Trying to give the King Cake some competition and originating in New Orleans, the Doberge Cake is one of the more popular desserts in this city. This scrumptious cake was created in 1933 by Beulah Levy Ledner. This cake is divided into four parts: the cake, custard, buttercream frosting, and ganache (for the topping). Some of the ingredients used to make this cake include eggs, milk, lemon juice, sugar, cocoa powder, and vanilla extract.
Recipes>>>>New Orleans Doberge Cake | All Recipes
Best Lousiana Food Recipe>>>Beignets | Seed at the Table
There is nothing quite like a beignet – pronounced “ben-yay”, especially at the famous Cafe du Monde in New Orleans. The texture is similar to a modern-day donut, except they are square and puff up when fried. They are best served warm with a cafe au lait. We loved them so much we bought a few boxes of dough to make them for ourselves at home!
Recipe>>>Louisiana Crunch Cake | Blog Lovin
One of the best New Orleans desserts is Bananas foster. For the best one in town, be sure and go to Broussard’s Restaurant during an offering of a Jazz Brunch. This dish puts on quite a show as the waitress prepares it in front of you! Composed of bananas and vanilla ice cream and a to-die-for sauce of butter, brown sugar, cinnamon, dark rum, and banana liqueur. It will be lit on fire using a cooking technique called a flambe.
Oh, and don’t forget Pralines! Those pecans-soaked caramelized sugar treats! Coming from the old world, they were once snacks of Kings in France and were originally thought to be almonds instead of pecans. The original recipes contained brown sugar and nuts, but now recipes include butter, milk, and vanilla flavorings. I can still remember eating these as a kid, and my mother loved them. Just looking at that photo brings back childhood memories!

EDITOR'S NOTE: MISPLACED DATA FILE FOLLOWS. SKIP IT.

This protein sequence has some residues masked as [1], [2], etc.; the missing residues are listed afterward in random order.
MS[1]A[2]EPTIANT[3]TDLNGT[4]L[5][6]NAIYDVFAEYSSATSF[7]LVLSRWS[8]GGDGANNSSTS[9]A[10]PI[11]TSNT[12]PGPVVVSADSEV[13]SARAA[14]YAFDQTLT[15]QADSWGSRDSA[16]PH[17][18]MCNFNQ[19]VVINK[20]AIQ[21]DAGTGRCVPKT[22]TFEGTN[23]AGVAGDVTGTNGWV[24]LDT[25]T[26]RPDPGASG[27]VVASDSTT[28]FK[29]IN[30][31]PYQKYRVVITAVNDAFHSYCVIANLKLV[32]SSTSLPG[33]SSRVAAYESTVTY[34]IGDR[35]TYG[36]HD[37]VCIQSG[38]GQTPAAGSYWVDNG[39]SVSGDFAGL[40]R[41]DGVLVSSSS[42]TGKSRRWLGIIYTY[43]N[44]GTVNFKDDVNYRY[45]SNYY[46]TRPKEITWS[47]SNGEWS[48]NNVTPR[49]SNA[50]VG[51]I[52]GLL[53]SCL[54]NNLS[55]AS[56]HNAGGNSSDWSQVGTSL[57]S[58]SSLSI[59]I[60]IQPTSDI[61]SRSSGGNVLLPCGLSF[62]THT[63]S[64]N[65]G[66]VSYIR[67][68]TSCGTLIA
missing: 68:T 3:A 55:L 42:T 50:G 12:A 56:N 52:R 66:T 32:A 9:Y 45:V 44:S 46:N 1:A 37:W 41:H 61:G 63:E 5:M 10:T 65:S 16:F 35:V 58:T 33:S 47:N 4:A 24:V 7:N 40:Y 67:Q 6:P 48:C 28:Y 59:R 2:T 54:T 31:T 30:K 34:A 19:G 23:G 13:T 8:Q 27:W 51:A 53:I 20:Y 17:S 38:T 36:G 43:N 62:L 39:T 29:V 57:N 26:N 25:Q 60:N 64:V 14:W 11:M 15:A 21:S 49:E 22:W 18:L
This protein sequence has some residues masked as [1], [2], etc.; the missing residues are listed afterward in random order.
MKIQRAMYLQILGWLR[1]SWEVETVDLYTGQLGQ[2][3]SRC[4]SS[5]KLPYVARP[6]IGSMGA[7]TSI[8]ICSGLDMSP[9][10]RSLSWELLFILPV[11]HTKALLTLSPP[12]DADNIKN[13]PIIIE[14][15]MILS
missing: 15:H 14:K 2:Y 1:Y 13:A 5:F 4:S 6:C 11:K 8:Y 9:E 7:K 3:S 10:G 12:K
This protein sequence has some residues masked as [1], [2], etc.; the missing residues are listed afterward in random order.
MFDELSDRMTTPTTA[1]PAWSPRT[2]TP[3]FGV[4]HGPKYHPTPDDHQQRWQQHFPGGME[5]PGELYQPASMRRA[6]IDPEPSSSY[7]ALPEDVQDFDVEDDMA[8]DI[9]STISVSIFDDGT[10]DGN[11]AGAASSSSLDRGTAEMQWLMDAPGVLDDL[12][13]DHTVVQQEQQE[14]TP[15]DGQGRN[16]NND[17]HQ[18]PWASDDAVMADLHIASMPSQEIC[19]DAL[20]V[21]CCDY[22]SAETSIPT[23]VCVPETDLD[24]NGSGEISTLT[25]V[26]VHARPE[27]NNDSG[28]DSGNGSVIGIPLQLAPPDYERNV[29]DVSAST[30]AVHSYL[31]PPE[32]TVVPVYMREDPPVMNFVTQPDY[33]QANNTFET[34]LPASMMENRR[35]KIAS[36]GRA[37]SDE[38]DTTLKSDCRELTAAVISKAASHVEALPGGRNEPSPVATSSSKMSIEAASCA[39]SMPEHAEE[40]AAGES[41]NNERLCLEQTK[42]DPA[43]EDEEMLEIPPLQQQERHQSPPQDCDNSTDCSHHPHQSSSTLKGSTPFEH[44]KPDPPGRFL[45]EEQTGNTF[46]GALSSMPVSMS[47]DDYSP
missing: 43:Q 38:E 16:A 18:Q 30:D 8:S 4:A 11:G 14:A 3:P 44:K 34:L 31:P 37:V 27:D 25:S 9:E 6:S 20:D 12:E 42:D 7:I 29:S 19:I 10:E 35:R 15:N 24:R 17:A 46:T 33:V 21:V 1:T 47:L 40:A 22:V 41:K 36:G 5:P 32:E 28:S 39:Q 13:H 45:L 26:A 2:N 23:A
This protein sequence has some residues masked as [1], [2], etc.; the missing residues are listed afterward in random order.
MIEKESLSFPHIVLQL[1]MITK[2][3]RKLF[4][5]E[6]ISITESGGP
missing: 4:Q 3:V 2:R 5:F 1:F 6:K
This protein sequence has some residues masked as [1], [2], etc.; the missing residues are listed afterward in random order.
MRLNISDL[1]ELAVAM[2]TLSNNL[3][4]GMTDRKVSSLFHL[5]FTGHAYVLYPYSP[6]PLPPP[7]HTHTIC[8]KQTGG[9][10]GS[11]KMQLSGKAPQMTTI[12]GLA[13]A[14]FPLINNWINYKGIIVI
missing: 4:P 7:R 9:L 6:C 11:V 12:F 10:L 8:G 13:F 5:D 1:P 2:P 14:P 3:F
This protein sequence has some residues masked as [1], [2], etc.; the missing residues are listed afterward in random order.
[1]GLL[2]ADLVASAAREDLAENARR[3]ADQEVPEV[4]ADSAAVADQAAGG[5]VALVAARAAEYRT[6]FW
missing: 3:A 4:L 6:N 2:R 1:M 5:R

The combination of pecans, sugar, cream, butter, and vanilla to make pralines is absolute perfection. Louisiana pecan pralines are a staple candy in this Southern state. The first bite of this praline will have your taste buds running wild as you eat through the creamy and butter praline. The best places in New Orleans to get these pralines are Laura’s Candies, Aunt Sally’s Praline Shop, and Southern Candymakers.
Louisiana Cocktail Concoctions
After all that food and desserts, I am sure you will want one of these!
Tequila soaked gummy worms from Miss Doris…
Her laughter is contagious and she dishes out gummy worms like no other.
But What are the Most Popular Foods?
Recommended Reading about Lousiana:
Chicken on the Run near Lake Charles, Louisiana